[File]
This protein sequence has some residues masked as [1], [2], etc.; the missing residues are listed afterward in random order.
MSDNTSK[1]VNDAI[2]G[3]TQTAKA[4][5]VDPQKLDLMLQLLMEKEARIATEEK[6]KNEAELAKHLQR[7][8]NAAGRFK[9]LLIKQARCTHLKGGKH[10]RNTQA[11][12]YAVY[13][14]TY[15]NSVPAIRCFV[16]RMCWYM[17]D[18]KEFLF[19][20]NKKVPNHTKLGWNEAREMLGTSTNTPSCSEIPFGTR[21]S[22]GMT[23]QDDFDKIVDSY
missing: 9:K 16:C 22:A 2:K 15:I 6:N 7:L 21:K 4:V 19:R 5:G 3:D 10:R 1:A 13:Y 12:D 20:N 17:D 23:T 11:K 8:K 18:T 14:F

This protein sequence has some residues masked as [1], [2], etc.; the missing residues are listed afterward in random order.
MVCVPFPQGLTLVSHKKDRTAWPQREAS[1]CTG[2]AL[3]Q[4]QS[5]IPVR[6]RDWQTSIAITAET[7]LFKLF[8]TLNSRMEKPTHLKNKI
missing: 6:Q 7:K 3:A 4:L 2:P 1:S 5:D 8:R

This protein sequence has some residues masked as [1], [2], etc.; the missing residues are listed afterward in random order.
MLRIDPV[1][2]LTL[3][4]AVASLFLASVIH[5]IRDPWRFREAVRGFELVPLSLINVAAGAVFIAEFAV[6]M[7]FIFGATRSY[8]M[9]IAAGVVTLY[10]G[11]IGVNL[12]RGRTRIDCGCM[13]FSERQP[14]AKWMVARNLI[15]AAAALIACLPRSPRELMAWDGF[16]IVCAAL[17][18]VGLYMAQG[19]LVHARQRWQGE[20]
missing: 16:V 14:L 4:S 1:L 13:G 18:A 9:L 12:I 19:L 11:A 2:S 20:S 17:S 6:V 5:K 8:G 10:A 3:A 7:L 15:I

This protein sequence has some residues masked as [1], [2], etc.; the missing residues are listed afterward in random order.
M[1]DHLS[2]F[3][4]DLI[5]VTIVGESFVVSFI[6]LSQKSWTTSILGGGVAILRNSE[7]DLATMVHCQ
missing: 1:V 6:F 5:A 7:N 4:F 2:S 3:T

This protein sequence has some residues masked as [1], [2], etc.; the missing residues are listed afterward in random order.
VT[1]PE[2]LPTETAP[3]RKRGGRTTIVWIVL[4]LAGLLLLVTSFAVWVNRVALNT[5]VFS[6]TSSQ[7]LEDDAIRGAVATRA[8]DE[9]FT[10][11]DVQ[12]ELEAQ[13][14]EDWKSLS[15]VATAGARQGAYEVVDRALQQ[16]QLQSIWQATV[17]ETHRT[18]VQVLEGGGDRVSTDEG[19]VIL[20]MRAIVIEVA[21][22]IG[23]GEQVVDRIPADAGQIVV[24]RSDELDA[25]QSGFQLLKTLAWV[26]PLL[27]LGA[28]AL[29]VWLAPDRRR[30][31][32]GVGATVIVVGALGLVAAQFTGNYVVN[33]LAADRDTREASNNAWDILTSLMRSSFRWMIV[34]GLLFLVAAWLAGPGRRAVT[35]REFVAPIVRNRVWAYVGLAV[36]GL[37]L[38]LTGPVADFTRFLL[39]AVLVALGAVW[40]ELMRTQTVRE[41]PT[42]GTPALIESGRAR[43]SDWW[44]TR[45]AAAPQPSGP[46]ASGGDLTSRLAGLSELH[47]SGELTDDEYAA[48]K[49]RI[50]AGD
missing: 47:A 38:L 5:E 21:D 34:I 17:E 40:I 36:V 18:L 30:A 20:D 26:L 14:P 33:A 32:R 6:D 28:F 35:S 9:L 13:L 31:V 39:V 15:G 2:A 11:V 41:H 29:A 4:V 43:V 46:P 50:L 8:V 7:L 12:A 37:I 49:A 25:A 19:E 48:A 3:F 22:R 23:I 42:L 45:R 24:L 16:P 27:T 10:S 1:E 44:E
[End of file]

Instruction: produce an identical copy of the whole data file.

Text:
This protein sequence has some residues masked as [1], [2], etc.; the missing residues are listed afterward in random order.
MSDNTSK[1]VNDAI[2]G[3]TQTAKA[4][5]VDPQKLDLMLQLLMEKEARIATEEK[6]KNEAELAKHLQR[7][8]NAAGRFK[9]LLIKQARCTHLKGGKH[10]RNTQA[11][12]YAVY[13][14]TY[15]NSVPAIRCFV[16]RMCWYM[17]D[18]KEFLF[19][20]NKKVPNHTKLGWNEAREMLGTSTNTPSCSEIPFGTR[21]S[22]GMT[23]QDDFDKIVDSY
missing: 9:K 16:C 22:A 2:K 15:I 6:N 7:L 21:K 4:V 19:R 5:G 3:D 10:R 1:A 13:Y 12:D 20:N 17:D 23:T 11:K 8:K 18:T 14:F

This protein sequence has some residues masked as [1], [2], etc.; the missing residues are listed afterward in random order.
MVCVPFPQGLTLVSHKKDRTAWPQREAS[1]CTG[2]AL[3]Q[4]QS[5]IPVR[6]RDWQTSIAITAET[7]LFKLF[8]TLNSRMEKPTHLKNKI
missing: 6:Q 7:K 3:A 4:L 2:P 1:S 5:D 8:R

This protein sequence has some residues masked as [1], [2], etc.; the missing residues are listed afterward in random order.
MLRIDPV[1][2]LTL[3][4]AVASLFLASVIH[5]IRDPWRFREAVRGFELVPLSLINVAAGAVFIAEFAV[6]M[7]FIFGATRSY[8]M[9]IAAGVVTLY[10]G[11]IGVNL[12]RGRTRIDCGCM[13]FSERQP[14]AKWMVARNLI[15]AAAALIACLPRSPRELMAWDGF[16]IVCAAL[17][18]VGLYMAQG[19]LVHARQRWQGE[20]
missing: 16:V 14:L 4:S 1:L 13:G 18:A 9:L 12:I 19:L 11:A 2:S 20:S 17:S 6:V 5:K 8:G 10:A 3:A 7:L 15:I

This protein sequence has some residues masked as [1], [2], etc.; the missing residues are listed afterward in random order.
M[1]DHLS[2]F[3][4]DLI[5]VTIVGESFVVSFI[6]LSQKSWTTSILGGGVAILRNSE[7]DLATMVHCQ
missing: 1:V 6:F 5:A 7:N 4:F 2:S 3:T

This protein sequence has some residues masked as [1], [2], etc.; the missing residues are listed afterward in random order.
VT[1]PE[2]LPTETAP[3]RKRGGRTTIVWIVL[4]LAGLLLLVTSFAVWVNRVALNT[5]VFS[6]TSSQ[7]LEDDAIRGAVATRA[8]DE[9]FT[10][11]DVQ[12]ELEAQ[13][14]EDWKSLS[15]VATAGARQGAYEVVDRALQQ[16]QLQSIWQATV[17]ETHRT[18]VQVLEGGGDRVSTDEG[19]VIL[20]MRAIVIEVA[21][22]IG[23]GEQVVDRIPADAGQIVV[24]RSDELDA[25]QSGFQLLKTLAWV[26]PLL[27]LGA[28]AL[29]VWLAPDRRR[30][31][32]GVGATVIVVGALGLVAAQFTGNYVVN[33]LAADRDTREASNNAWDILTSLMRSSFRWMIV[34]GLLFLVAAWLAGPGRRAVT[35]REFVAPIVRNRVWAYVGLAV[36]GL[37]L[38]LTGPVADFTRFLL[39]AVLVALGAVW[40]ELMRTQTVRE[41]PT[42]GTPALIESGRAR[43]SDWW[44]TR[45]AAAPQPSGP[46]ASGGDLTSRLAGLSELH[47]SGELTDDEYAA[48]K[49]RI[50]AGD
missing: 47:A 38:L 5:E 21:D 34:I 17:E 40:I 36:V 18:L 30:A 20:D 26:L 14:P 33:A 32:R 6:D 28:F 35:S 9:L 13:L 31:V 39:V 15:G 2:A 11:V 41:H 29:A 4:V 43:V 46:P 50:L 8:V 7:L 12:A 37:I 49:A 25:A 19:E 48:A 3:F 22:R 23:I 42:L 45:R 24:L 16:P 27:T 10:S 1:E 44:E